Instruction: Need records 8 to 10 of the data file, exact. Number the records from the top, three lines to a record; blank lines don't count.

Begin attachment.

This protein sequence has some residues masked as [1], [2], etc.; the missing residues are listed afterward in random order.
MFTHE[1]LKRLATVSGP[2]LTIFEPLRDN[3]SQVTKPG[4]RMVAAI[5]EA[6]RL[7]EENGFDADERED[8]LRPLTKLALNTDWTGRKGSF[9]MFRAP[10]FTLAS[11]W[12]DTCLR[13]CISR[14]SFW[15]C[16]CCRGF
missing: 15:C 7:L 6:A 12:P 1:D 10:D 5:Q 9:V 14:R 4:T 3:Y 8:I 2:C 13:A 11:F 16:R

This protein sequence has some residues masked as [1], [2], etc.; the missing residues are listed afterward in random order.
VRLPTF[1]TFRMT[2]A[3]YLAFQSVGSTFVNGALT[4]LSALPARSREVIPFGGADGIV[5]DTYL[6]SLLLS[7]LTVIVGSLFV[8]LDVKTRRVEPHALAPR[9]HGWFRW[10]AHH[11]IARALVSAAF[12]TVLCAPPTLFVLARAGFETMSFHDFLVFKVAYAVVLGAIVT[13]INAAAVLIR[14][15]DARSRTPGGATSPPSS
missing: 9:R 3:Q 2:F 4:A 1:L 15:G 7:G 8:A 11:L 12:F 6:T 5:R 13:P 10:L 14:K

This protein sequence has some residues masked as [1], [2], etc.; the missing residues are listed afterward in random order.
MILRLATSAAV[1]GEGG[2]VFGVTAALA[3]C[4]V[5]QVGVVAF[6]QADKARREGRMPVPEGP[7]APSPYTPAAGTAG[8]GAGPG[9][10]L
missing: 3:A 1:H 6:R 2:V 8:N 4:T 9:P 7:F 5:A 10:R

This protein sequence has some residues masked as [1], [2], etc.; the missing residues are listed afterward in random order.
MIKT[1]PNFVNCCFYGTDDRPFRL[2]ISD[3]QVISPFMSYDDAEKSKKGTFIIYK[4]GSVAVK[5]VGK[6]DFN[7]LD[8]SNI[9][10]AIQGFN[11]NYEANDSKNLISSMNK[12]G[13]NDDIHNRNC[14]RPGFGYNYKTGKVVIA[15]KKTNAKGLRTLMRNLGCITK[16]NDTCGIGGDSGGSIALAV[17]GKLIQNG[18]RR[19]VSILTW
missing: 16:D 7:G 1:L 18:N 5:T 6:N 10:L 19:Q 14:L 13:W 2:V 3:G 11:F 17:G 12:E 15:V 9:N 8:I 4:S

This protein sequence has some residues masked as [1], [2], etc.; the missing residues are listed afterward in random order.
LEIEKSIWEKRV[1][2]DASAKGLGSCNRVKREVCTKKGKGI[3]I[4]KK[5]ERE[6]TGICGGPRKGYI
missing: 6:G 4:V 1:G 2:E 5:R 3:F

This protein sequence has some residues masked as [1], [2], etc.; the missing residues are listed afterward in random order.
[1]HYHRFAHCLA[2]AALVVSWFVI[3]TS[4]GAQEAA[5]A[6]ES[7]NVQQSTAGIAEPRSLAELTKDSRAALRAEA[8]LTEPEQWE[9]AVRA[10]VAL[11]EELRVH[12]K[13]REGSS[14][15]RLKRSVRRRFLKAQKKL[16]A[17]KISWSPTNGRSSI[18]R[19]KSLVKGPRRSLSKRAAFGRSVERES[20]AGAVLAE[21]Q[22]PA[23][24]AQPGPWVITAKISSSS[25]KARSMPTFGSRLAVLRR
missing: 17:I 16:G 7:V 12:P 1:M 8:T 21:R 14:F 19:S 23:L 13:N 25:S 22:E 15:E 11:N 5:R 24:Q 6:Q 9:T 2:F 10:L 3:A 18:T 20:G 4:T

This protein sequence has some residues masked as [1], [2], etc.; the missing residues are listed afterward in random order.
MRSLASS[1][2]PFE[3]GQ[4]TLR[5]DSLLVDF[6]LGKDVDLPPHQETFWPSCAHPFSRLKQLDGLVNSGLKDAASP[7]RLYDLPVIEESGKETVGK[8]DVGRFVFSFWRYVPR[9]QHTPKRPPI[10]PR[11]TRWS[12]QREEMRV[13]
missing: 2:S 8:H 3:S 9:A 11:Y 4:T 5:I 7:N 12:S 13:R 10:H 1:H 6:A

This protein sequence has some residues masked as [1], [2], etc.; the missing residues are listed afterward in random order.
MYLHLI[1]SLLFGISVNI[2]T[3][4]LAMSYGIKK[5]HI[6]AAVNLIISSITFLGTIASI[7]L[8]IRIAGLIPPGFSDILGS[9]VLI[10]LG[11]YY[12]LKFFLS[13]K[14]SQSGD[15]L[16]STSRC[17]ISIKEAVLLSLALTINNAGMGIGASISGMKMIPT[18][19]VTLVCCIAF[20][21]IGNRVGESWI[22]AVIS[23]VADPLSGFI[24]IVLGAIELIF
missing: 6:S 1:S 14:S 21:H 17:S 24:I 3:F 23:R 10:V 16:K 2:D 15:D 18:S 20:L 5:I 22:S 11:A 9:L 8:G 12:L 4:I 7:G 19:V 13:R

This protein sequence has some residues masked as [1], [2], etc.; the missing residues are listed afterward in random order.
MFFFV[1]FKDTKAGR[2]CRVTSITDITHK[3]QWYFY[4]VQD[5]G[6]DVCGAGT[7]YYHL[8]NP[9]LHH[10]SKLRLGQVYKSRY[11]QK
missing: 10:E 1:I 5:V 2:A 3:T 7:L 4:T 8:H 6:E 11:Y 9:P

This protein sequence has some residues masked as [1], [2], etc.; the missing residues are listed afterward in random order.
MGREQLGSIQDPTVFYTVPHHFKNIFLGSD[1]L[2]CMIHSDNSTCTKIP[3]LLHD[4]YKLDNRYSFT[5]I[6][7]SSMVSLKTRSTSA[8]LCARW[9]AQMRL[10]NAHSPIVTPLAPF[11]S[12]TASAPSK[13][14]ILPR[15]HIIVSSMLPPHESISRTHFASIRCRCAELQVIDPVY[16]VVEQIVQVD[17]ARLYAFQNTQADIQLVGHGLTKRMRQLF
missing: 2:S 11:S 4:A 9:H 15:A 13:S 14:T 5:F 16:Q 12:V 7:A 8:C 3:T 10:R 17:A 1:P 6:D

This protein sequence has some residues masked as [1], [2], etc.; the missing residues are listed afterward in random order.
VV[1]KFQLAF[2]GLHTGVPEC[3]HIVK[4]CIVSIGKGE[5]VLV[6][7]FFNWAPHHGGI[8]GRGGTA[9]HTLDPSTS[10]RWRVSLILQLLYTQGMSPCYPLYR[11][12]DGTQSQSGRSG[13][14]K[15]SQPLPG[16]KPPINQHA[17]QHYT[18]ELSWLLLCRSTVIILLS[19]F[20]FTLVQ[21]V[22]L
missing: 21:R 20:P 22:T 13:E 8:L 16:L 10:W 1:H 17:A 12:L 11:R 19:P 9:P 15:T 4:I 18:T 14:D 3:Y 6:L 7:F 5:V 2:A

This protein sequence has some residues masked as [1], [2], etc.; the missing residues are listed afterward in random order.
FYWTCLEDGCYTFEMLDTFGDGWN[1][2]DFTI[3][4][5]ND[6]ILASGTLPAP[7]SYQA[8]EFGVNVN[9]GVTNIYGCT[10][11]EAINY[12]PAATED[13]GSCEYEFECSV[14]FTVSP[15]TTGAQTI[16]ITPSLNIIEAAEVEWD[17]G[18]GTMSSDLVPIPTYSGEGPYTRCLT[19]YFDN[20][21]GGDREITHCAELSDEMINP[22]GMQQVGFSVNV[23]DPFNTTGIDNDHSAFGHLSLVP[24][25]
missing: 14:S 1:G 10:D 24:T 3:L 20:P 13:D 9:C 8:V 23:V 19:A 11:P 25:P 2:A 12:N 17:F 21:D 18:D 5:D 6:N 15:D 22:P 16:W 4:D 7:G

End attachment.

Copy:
This protein sequence has some residues masked as [1], [2], etc.; the missing residues are listed afterward in random order.
MYLHLI[1]SLLFGISVNI[2]T[3][4]LAMSYGIKK[5]HI[6]AAVNLIISSITFLGTIASI[7]L[8]IRIAGLIPPGFSDILGS[9]VLI[10]LG[11]YY[12]LKFFLS[13]K[14]SQSGD[15]L[16]STSRC[17]ISIKEAVLLSLALTINNAGMGIGASISGMKMIPT[18][19]VTLVCCIAF[20][21]IGNRVGESWI[22]AVIS[23]VADPLSGFI[24]IVLGAIELIF
missing: 6:S 1:S 14:S 21:H 17:S 24:I 3:F 23:R 10:V 16:K 2:D 15:D 18:S 20:L 5:I 22:S 11:A 9:L 8:G 12:L 4:I 7:G 19:V 13:R

This protein sequence has some residues masked as [1], [2], etc.; the missing residues are listed afterward in random order.
MFFFV[1]FKDTKAGR[2]CRVTSITDITHK[3]QWYFY[4]VQD[5]G[6]DVCGAGT[7]YYHL[8]NP[9]LHH[10]SKLRLGQVYKSRY[11]QK
missing: 10:E 1:I 5:V 2:A 3:T 7:L 4:T 8:H 6:E 11:Y 9:P

This protein sequence has some residues masked as [1], [2], etc.; the missing residues are listed afterward in random order.
MGREQLGSIQDPTVFYTVPHHFKNIFLGSD[1]L[2]CMIHSDNSTCTKIP[3]LLHD[4]YKLDNRYSFT[5]I[6][7]SSMVSLKTRSTSA[8]LCARW[9]AQMRL[10]NAHSPIVTPLAPF[11]S[12]TASAPSK[13][14]ILPR[15]HIIVSSMLPPHESISRTHFASIRCRCAELQVIDPVY[16]VVEQIVQVD[17]ARLYAFQNTQADIQLVGHGLTKRMRQLF
missing: 2:S 11:S 4:A 9:H 15:A 13:S 14:T 5:F 16:Q 12:V 7:A 8:C 3:T 10:R 17:A 1:P 6:D